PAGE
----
Fraudulent organics from China spell safety hazards for U.S. consumers

Tuesday, May 31, 2011 by: Daniel Erickson
Tags: China, organic produce, health news

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(NaturalNews) Three years ago, Chinese baby formula tainted with Melamine caused the death of six infants and over 300,000 serious injuries. After initially suppressing the information, the Chinese government made a grand gesture of eradicating the problem. The company was shut down. Some executives were even put to death. The epidemic, however, was not.

The scandal reared its head earlier this year, when the product line was placed back into circulation in China. Innumerable parents stood helplessly by as their toddlers developed kidney stones caused by the same Melamine-laced formula that they had hoped to consider a notorious and dark part of their country's history.

Many citizens in China are only too aware of the food safety issues that are still rampant in their country. Verna Yu, a writer in Hong Kong, reported to the New York Times a brief history of the health issues that have plagued Chinese food safety, placing the scandal in a nightmarish context: "...there had been plenty of food scares floating around: The fake baby formula killed 12 babies in 2004, the carcinogenic food-coloring that found its way into many food products in 2005, not to mention fake eggs, fake vaccines and flour tainted with powdered lime."

Many consumers in the US, however, do not understand how these food safety problems might affect their own families, and organic produce is one of the most significant potential hazards. Currently, the US imports 80% of its organic produce, the vast majority of which hails from Mexico, Brazil, and China. So people who try to avoid artificial fertilizers and insecticides by making organic purchases are likely to eat food from China. Ironically, the people who think they are safest from harm are actually closest to it.

A number of incidents this year have alerted the organics-consuming public to possibility of food contamination. Among them was a discovery on February 11, when the USDA uncovered a Chinese company exporting inferior products under the pristine guise of the organic label. Among the goods, which had been produced using non-organic means, was a shipment of ginger that had been heavily dusted with a dangerous pesticide, called aldicarb.

Even in small portions, aldicarb can leave consumers with nausea and blurred vision. But in high doses, it can be deadly - the respiratory system seizes up entirely, leaving the victim unable to breathe. This batch would not have even qualified for the non-organic market, due to the excessive amounts of the noxious chemical. Fortunately this time, the USDA was lucky to have caught the problem before it entered the US food markets.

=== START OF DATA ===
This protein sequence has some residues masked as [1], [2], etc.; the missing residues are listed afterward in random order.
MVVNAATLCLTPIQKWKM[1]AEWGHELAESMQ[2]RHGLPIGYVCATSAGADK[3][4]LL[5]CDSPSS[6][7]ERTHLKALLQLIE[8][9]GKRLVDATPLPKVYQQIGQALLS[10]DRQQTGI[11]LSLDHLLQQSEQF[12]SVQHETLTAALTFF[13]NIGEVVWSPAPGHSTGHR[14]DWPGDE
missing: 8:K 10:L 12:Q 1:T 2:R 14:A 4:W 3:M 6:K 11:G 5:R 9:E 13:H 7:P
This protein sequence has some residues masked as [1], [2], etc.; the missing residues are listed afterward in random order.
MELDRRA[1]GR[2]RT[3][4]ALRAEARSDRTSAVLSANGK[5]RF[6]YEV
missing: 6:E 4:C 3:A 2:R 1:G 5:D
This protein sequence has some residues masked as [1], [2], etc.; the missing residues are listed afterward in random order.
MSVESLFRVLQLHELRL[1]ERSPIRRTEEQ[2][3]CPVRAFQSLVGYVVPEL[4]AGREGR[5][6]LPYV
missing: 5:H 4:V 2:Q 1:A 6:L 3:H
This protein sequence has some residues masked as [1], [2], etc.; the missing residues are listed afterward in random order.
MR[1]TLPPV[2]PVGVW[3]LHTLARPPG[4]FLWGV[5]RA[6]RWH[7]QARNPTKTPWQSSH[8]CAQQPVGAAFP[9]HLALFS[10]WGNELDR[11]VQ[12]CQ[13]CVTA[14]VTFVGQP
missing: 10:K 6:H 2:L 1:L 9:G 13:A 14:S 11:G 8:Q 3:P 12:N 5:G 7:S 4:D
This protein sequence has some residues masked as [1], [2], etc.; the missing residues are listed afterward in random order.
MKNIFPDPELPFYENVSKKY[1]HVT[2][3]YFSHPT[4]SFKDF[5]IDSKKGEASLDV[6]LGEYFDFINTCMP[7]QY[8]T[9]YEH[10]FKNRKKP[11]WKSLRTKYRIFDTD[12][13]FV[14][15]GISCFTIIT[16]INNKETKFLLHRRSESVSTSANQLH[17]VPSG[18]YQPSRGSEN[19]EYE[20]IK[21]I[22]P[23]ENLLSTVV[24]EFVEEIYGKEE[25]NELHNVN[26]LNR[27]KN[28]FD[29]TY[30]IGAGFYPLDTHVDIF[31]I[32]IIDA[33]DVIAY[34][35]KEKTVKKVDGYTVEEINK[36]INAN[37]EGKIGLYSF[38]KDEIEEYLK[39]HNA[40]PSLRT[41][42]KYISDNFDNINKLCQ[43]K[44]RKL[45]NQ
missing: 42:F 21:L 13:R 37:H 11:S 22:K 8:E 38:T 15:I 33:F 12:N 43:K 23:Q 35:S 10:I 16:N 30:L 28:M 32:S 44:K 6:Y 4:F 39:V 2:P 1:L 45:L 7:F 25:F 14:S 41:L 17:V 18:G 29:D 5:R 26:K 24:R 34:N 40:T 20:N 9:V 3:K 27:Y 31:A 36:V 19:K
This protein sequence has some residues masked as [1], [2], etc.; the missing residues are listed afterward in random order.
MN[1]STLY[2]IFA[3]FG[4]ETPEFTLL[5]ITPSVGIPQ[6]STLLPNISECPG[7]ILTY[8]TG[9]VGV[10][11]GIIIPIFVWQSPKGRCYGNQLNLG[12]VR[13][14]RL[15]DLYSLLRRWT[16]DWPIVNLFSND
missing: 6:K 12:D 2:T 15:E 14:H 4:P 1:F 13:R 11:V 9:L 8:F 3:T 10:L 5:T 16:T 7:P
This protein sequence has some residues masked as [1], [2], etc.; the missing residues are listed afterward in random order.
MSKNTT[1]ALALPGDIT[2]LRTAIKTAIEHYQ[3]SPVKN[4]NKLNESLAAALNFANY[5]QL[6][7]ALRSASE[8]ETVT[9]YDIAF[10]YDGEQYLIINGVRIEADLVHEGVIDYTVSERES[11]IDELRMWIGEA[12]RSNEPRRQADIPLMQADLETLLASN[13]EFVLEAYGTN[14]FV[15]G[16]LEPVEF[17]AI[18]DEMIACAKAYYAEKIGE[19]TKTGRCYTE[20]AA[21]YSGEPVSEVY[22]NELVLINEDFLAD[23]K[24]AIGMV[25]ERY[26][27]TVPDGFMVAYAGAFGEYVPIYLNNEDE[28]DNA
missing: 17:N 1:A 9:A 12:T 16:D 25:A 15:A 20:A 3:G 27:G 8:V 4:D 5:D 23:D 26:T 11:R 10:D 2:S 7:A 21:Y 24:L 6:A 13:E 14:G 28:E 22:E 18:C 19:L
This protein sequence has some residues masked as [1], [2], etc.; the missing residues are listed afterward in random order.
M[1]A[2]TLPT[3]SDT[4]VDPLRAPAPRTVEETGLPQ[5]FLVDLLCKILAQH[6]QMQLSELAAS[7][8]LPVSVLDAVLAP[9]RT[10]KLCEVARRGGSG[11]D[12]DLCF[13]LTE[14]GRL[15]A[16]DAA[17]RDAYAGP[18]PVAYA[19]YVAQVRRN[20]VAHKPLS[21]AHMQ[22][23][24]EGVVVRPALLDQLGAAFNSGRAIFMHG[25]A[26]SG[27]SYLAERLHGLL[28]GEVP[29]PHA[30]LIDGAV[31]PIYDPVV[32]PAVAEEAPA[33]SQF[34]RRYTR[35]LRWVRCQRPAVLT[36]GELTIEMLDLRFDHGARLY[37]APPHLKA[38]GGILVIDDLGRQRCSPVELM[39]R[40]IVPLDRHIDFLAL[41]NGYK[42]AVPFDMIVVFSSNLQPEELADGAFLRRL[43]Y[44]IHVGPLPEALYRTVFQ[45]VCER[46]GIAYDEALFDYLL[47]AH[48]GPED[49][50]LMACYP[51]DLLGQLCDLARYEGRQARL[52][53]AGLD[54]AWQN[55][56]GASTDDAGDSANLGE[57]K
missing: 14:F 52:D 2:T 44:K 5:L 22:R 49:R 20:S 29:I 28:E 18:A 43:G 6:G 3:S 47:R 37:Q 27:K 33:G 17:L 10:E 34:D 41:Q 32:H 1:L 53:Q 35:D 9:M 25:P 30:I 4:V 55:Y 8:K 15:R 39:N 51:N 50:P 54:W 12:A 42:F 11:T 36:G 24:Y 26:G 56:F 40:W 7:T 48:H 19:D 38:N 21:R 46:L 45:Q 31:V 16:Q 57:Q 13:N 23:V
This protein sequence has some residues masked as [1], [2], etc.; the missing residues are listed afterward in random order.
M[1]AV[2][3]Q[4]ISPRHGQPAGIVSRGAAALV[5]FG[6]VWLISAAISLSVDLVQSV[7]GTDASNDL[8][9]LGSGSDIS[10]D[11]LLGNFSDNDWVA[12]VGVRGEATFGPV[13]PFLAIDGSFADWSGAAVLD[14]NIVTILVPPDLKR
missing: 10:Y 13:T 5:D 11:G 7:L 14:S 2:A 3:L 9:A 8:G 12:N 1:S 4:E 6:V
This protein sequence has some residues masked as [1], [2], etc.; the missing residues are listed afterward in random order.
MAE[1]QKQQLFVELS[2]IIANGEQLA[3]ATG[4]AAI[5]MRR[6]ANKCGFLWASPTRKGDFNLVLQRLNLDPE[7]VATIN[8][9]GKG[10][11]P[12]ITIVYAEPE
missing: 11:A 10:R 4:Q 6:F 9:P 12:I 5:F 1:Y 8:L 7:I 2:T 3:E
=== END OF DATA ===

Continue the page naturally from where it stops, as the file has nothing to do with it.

Miraculous would be the word to use, as the Chinese company was caught - not because the ginger failed to pass any sort of inspection, but due to its counterfeit documents. Rather than being sent to one of the certification entities in China to receive its documentation, its papers had been forged, citing Ecocert as its certifying entity. Ecocert, a USDA accredited certification company, had notified the USDA of the lie.

This shipment was not caught because it was aldicarb-dusted and potentially lethal. It was caught because it was fraudulent in the wrong way. Currently, there are no tests for organic produce being imported to the US, yet Americans still trust the organic label. Mischa Popoff, author of Is it Organic? states "because of the US government lack of objective standards, consumers of organic food have a big sign on their foreheads that says, 'I'll buy anything if it says organic.'"

Organic suppliers are required to describe their activities on a daily basis. When an organic certifying agency, such as Ecocert, looks at the list of tasks performed to bring the crop to market, it looks for non-organic methods, such as fertilizer, etc. So, the ginger-supplier could have simply written down an organic pesticide, and any certifying agency would have blindly given them the stamp of approval. There would have been no way to stop the shipment from being placed neatly under the sign "Organic ginger."

Mr. Popoff points out the terrifying possibility that few have the courage to voice: "It's about knowing human nature. If they caught aldicarb, there is every reason to believe this was just the tip of the iceberg." If Chinese companies will feed Melamine to their own country, what is stopping them here?

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